The Free Press, Mankato, MN

November 12, 2013

Committee hears mental health system slow, crowded

Professionals, patients detail needs

By Dan Nienaber

---- — ST. PETER — About 7 years ago Brian Guess was waiting for a train, in the middle of the tracks it should have been rolling down, depressed and ready to end his life.

"It had been coming through at the same time for two weeks," he said. "That day it didn't come through."

Instead, a law enforcement officer came for him. He was taken to what was then Immanuel St. Joseph's Hospital, which is where many people having a mental health crisis in the Mankato area start what can be a long process for getting the help they need.

There was no room for him at the hospital, so he was sent to another facility in Worthington. He was taken there by a deputy. Deputies also transported him from Worthington to Mankato and back for the civil commitment hearings that followed. A Blue Earth County Health and Human Services employee had to make the 100-mile drive to Worthington to do a one hour assessment.

It's an inefficient process. And it makes an already stressful situation even more difficult to endure, Guess said.

He was one of six people asked to testify Tuesday at a special state Senate joint committee hearing at the St. Peter Community Center. The hearing focused on the mental health services process.

"I know it's your job to make the tough decisions about funding," he said. "But for me, my friends and the people I work with, it's our lives.

"A ride in the back of a sheriff's car to somewhere you don't know is an eternity. It's not an hour-and-a-half or two-hour trip. It's an eternity because you don't know what's going to be there."

Guess is now a certified peer specialist working at the South Central Crisis Center in Mankato. He said sending people out of the community for mental health care creates other problems, too. They don't develop relationships with their doctors, so their medications are frequently changed. Their families, who often don't have a lot of extra money, aren't always able to visit.

Kathy Sheran, chairwoman of the Senate Health, Human Services and Housing Committee, asked everyone testifying to narrow their comments down to one or two things the Legislature can do to improve mental health care. Her committee was joined by members of the Senate Health and Human Services Finance Division.

Subsidized housing and more financial support for long-term services were the two things Sue Serbus, Nicollet County Social Services supervisor, focused on. The Community Behavior Health Hospital in St. Peter has 16 beds for treating people in a mental health crisis, but there isn't enough staff to use all of the beds, she said.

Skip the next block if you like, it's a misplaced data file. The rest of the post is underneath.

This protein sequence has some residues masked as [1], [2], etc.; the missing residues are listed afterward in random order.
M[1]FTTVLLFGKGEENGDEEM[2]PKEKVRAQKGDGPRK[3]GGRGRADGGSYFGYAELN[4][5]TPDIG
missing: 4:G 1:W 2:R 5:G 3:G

The whole process of providing care hits a log jam when someone is taken to a hospital emergency room to be assessed because there isn't enough places to send someone if they aren't healthy enough to be released, Serbus said. So finding the treatment that is needed is difficult from the beginning of the process.

Dr. Bipinchandra Krishna of Mayo Clinic Health System, Mankato, called for shortening the legal process for committing someone. During Serbus' comments, she said people have been placed on 72-hour hospital holds about 75 times in Nicollet County this year. Of those incidents, there were 23 commitment requests. Only 14 of those requests were approved by a Nicollet County judge during the legal process required for commitment.

The problem Krishna sees regularly is that the people going through the commitment process are kept in a hospital setting because there is no other place, with space available, that is qualified to care for them. So the remaining nine people who weren't committed were taking up bed space for no reason.

If the commitment process was shortened from around six weeks to a week, those people could be moved through more quickly and make room for people who need emergency services, Krishna said.

Another legal problem, which was brought up by Nicollet County Sheriff David Lange during his testimony, is the inability to use interactive video for commitment court appearances. That would save the time and cost of having deputies transport people to commitment hearings, especially when they're at distant locations.

Lange also cited a situation this year were an inmate attempted to commit suicide. Mental health care facilities in the area wouldn't accept the inmate because he was a prisoner.

After the hearing, Guess said the senators were asking the right questions. He also thought those testifying covered things that could make the mental health care system better.

"I think the more conversation we have, the more we are going to address it," Guess said.